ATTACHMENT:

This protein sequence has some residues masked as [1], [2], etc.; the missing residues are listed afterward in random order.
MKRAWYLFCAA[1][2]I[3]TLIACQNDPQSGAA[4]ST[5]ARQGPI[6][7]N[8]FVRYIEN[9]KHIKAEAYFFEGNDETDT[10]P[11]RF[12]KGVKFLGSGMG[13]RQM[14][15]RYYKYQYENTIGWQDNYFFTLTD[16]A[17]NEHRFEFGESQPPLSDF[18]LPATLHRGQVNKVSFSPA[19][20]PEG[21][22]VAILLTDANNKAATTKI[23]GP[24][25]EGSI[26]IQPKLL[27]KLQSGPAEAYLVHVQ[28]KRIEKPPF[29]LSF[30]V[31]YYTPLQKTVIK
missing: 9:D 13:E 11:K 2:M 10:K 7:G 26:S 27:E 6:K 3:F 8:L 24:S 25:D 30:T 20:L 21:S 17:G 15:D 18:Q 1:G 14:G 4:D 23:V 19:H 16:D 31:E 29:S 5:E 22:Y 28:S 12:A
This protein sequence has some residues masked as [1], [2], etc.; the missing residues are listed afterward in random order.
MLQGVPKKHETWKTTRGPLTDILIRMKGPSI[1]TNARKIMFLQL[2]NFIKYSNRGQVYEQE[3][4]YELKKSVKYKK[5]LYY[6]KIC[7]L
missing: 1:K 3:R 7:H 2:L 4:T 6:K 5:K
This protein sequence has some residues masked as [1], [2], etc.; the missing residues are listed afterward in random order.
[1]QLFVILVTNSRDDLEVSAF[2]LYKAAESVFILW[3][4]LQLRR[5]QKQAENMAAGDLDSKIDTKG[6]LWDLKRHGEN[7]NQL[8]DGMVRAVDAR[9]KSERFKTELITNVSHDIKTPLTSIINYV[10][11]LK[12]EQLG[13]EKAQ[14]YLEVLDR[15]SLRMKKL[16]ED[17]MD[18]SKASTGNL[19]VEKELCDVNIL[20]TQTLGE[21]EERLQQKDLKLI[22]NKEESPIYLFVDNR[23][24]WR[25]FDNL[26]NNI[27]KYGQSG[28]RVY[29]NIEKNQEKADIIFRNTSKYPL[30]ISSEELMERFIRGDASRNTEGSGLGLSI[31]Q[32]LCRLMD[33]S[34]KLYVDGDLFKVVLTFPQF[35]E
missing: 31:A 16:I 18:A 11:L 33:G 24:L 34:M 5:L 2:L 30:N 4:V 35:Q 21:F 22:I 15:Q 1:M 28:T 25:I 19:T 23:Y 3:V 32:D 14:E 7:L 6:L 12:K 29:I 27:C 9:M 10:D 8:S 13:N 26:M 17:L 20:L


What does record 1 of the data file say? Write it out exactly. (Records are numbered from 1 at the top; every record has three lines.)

This protein sequence has some residues masked as [1], [2], etc.; the missing residues are listed afterward in random order.
MKRAWYLFCAA[1][2]I[3]TLIACQNDPQSGAA[4]ST[5]ARQGPI[6][7]N[8]FVRYIEN[9]KHIKAEAYFFEGNDETDT[10]P[11]RF[12]KGVKFLGSGMG[13]RQM[14][15]RYYKYQYENTIGWQDNYFFTLTD[16]A[17]NEHRFEFGESQPPLSDF[18]LPATLHRGQVNKVSFSPA[19][20]PEG[21][22]VAILLTDANNKAATTKI[23]GP[24][25]EGSI[26]IQPKLL[27]KLQSGPAEAYLVHVQ[28]KRIEKPPF[29]LSF[30]V[31]YYTPLQKTVIK
missing: 9:D 13:E 11:K 2:M 10:K 7:G 26:S 27:E 6:K 3:F 8:L 24:S 25:D 30:T 20:L 21:S 17:G 15:D 18:Q 1:G 14:G 4:D 23:V 19:H 16:D 31:E 29:S 5:E 22:Y 28:S 12:A